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Canada 's trade surplus with the world expanded to $5.8 billion in June from $5.2 billion in May, as energy exports to the United States increased.

Canadian companies exported merchandise worth $43.2 billion in June, up 3.1% from the previous month, as prices increased 4.5% and volumes declined 1.4%. Overall, export prices have been on the rise for the past eight months, while volumes have been trending downward.

Imports rose 2.0% to $37.4 billion, the third monthly increase in a row and the eighth in the past 12 months. Prices rose 2.6%, while volumes declined 0.6%. Import prices have also been on an upward trend for the past eight months while movements in volume have not shown a clear trend.

Exports to the United States rose 5.3% to $32.8 billion, primarily due to greater exports of crude petroleum. Imports also increased, but to a lesser extent, yielding a trade surplus with the United States of $9.6 billion, up from $8.1 billion.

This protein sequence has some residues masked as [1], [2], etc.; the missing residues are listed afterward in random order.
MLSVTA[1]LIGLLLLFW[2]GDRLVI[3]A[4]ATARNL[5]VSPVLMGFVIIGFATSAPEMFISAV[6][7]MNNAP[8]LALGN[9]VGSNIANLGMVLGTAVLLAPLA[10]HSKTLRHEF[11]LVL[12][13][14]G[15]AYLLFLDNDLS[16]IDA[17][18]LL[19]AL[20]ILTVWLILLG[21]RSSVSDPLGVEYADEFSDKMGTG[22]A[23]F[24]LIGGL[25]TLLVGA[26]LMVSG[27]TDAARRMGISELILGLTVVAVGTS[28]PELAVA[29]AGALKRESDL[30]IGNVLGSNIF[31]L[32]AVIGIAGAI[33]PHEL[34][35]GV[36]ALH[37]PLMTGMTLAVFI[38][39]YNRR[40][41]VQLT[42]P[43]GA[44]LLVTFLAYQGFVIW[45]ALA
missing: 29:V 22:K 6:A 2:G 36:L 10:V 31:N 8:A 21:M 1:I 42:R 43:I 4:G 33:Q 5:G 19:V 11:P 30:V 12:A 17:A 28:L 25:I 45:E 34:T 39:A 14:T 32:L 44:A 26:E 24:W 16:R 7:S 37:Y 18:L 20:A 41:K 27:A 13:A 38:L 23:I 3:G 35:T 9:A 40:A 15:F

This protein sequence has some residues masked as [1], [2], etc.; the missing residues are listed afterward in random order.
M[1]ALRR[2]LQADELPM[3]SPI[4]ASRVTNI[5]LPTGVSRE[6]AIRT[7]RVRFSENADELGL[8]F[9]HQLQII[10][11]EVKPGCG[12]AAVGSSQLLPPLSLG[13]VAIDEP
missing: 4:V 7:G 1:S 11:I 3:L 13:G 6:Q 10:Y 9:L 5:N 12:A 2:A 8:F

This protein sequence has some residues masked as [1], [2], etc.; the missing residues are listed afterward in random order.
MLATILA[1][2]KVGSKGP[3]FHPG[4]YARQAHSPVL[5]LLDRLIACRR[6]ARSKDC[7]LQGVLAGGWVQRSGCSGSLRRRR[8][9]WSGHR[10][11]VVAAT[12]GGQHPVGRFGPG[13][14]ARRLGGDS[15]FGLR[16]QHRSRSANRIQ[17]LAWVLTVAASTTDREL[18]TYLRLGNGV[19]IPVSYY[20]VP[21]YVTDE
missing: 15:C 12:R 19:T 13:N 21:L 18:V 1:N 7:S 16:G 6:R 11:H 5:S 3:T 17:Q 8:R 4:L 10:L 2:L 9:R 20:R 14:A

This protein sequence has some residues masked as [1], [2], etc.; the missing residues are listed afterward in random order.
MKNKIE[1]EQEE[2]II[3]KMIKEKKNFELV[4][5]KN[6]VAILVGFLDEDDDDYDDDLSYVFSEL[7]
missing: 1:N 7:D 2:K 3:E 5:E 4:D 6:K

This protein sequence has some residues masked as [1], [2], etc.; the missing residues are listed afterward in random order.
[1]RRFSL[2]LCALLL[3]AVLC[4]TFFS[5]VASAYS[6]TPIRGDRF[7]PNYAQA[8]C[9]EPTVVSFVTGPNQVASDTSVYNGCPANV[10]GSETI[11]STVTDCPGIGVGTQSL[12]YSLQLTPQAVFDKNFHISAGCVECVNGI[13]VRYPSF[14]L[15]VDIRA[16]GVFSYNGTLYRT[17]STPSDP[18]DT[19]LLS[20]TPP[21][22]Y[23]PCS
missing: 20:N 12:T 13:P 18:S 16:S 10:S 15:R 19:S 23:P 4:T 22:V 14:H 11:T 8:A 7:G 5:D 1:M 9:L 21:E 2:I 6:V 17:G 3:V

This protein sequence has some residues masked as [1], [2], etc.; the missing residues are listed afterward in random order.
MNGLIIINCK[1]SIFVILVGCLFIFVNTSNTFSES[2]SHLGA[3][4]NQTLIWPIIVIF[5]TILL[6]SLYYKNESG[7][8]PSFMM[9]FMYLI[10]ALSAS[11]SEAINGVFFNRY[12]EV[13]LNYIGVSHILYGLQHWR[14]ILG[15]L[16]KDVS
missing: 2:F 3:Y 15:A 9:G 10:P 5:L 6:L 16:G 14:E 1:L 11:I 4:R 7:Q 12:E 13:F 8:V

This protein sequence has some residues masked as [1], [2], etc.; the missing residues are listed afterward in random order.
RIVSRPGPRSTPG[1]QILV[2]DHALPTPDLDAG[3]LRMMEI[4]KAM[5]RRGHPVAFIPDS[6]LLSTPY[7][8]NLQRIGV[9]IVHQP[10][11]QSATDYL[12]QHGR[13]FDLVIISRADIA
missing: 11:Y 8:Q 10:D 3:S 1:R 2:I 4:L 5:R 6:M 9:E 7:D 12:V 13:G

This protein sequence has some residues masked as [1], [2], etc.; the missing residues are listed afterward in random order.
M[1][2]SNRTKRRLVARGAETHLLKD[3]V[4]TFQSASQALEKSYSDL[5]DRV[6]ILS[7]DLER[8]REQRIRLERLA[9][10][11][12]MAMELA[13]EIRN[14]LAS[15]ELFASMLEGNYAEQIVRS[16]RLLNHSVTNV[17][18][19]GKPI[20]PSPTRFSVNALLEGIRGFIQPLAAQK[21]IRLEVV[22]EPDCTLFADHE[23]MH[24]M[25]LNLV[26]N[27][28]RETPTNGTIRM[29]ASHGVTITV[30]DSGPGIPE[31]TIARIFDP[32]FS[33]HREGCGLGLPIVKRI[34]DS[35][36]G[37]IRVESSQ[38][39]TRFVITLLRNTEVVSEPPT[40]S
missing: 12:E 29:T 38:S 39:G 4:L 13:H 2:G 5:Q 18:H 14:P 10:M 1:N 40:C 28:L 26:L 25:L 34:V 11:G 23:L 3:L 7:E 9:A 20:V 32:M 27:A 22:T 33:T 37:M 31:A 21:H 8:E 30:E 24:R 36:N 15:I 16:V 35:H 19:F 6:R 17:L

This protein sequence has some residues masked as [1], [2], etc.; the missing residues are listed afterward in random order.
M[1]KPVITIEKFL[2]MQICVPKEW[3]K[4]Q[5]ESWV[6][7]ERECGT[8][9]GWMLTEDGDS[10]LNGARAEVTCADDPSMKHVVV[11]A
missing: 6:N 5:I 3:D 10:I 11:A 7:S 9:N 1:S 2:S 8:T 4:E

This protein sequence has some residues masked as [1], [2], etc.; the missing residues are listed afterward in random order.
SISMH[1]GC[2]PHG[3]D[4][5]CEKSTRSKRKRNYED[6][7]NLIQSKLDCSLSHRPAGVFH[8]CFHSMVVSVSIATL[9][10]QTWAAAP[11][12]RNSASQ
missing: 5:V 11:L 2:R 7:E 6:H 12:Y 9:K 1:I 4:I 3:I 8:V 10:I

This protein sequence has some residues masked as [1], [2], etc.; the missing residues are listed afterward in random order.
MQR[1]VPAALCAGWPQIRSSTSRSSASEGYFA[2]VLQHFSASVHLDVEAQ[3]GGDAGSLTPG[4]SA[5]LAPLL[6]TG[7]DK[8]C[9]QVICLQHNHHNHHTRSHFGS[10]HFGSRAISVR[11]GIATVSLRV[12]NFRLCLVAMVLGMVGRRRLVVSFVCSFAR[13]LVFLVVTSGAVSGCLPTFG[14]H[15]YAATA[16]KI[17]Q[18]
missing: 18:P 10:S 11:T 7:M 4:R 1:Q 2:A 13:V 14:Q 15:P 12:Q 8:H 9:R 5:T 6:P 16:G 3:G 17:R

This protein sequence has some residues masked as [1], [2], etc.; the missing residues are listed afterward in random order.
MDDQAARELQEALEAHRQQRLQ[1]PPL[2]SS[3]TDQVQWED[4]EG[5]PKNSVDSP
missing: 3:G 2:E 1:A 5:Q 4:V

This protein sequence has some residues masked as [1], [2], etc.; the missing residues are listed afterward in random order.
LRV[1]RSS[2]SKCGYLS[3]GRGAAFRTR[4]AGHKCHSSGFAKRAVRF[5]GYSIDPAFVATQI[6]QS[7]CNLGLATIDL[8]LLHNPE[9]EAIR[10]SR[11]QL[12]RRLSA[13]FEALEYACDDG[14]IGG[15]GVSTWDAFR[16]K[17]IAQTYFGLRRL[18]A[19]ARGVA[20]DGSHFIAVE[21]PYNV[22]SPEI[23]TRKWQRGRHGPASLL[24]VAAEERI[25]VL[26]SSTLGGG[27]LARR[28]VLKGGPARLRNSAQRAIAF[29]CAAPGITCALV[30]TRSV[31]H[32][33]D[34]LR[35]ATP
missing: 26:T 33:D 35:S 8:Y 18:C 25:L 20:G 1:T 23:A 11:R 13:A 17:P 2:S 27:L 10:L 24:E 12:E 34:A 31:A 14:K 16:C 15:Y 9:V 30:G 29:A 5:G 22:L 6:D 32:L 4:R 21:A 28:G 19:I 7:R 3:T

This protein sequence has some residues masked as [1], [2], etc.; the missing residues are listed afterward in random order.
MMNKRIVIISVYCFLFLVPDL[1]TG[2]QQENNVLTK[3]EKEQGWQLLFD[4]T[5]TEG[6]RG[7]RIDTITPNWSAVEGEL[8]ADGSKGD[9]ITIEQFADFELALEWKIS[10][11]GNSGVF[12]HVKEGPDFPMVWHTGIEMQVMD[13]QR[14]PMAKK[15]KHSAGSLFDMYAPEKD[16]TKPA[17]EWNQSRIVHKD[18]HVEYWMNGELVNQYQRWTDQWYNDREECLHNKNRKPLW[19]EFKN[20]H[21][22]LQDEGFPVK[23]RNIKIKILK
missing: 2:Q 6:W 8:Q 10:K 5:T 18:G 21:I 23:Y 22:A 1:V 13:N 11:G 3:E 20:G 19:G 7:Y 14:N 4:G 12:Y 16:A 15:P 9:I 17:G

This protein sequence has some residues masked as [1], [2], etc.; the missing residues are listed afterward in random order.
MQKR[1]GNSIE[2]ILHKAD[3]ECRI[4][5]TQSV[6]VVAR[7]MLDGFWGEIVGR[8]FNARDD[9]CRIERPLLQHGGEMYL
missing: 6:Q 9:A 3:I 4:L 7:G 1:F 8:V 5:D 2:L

Exports to countries other than the United States as a group declined in June, while imports from these countries increased. As a result, the trade deficit with countries other than the United States expanded to $3.9 billion from $2.9 billion in May. The growth in imports was largely attributable to increased imports of crude petroleum.